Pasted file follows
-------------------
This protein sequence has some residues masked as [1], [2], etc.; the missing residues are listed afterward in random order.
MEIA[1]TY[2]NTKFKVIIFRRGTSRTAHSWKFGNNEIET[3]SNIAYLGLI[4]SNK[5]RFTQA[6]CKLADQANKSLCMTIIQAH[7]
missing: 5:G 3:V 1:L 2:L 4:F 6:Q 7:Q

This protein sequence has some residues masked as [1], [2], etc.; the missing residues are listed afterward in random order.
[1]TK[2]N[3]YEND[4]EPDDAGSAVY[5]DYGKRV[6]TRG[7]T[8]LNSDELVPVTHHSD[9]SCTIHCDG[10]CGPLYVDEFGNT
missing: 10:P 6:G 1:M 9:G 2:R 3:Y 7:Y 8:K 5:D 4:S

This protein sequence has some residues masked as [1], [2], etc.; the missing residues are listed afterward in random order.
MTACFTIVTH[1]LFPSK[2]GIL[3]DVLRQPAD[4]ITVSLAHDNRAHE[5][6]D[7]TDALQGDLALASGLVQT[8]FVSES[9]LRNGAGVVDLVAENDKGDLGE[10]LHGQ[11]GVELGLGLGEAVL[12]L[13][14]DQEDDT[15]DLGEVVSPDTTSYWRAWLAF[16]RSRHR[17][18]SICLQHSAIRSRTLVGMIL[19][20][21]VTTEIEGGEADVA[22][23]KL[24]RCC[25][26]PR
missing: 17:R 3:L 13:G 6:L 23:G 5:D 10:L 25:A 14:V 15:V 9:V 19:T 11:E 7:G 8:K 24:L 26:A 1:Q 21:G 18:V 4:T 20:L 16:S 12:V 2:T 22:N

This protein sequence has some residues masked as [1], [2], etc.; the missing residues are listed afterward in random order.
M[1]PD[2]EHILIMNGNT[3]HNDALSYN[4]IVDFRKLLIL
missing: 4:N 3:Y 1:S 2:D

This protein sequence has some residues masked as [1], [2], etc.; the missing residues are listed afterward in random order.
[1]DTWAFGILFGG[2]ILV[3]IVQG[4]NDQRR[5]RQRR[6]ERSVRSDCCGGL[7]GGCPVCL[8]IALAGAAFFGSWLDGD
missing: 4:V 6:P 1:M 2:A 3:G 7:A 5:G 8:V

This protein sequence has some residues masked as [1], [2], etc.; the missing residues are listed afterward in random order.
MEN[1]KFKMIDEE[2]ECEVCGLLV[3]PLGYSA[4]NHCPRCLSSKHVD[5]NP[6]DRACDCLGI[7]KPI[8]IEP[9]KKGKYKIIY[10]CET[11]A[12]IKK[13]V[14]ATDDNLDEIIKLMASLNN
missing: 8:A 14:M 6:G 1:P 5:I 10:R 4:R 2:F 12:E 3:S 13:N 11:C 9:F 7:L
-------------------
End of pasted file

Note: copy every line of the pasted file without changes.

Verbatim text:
This protein sequence has some residues masked as [1], [2], etc.; the missing residues are listed afterward in random order.
MEIA[1]TY[2]NTKFKVIIFRRGTSRTAHSWKFGNNEIET[3]SNIAYLGLI[4]SNK[5]RFTQA[6]CKLADQANKSLCMTIIQAH[7]
missing: 5:G 3:V 1:L 2:L 4:F 6:Q 7:Q

This protein sequence has some residues masked as [1], [2], etc.; the missing residues are listed afterward in random order.
[1]TK[2]N[3]YEND[4]EPDDAGSAVY[5]DYGKRV[6]TRG[7]T[8]LNSDELVPVTHHSD[9]SCTIHCDG[10]CGPLYVDEFGNT
missing: 10:P 6:G 1:M 9:G 2:R 3:Y 7:Y 8:K 5:D 4:S

This protein sequence has some residues masked as [1], [2], etc.; the missing residues are listed afterward in random order.
MTACFTIVTH[1]LFPSK[2]GIL[3]DVLRQPAD[4]ITVSLAHDNRAHE[5][6]D[7]TDALQGDLALASGLVQT[8]FVSES[9]LRNGAGVVDLVAENDKGDLGE[10]LHGQ[11]GVELGLGLGEAVL[12]L[13][14]DQEDDT[15]DLGEVVSPDTTSYWRAWLAF[16]RSRHR[17][18]SICLQHSAIRSRTLVGMIL[19][20][21]VTTEIEGGEADVA[22][23]KL[24]RCC[25][26]PR
missing: 17:R 3:L 13:G 6:L 23:G 5:D 10:L 25:A 14:V 15:V 9:V 19:T 11:E 7:G 8:K 24:L 26:A 1:Q 21:G 18:V 4:T 20:L 16:S 12:V 2:T 22:N

This protein sequence has some residues masked as [1], [2], etc.; the missing residues are listed afterward in random order.
M[1]PD[2]EHILIMNGNT[3]HNDALSYN[4]IVDFRKLLIL
missing: 4:N 3:Y 1:S 2:D

This protein sequence has some residues masked as [1], [2], etc.; the missing residues are listed afterward in random order.
[1]DTWAFGILFGG[2]ILV[3]IVQG[4]NDQRR[5]RQRR[6]ERSVRSDCCGGL[7]GGCPVCL[8]IALAGAAFFGSWLDGD
missing: 4:V 6:P 1:M 2:A 3:G 7:A 5:G 8:V

This protein sequence has some residues masked as [1], [2], etc.; the missing residues are listed afterward in random order.
MEN[1]KFKMIDEE[2]ECEVCGLLV[3]PLGYSA[4]NHCPRCLSSKHVD[5]NP[6]DRACDCLGI[7]KPI[8]IEP[9]KKGKYKIIY[10]CET[11]A[12]IKK[13]V[14]ATDDNLDEIIKLMASLNN
missing: 8:A 14:M 6:G 1:P 5:I 10:R 4:R 2:F 12:E 3:S 13:N 11:C 9:F 7:L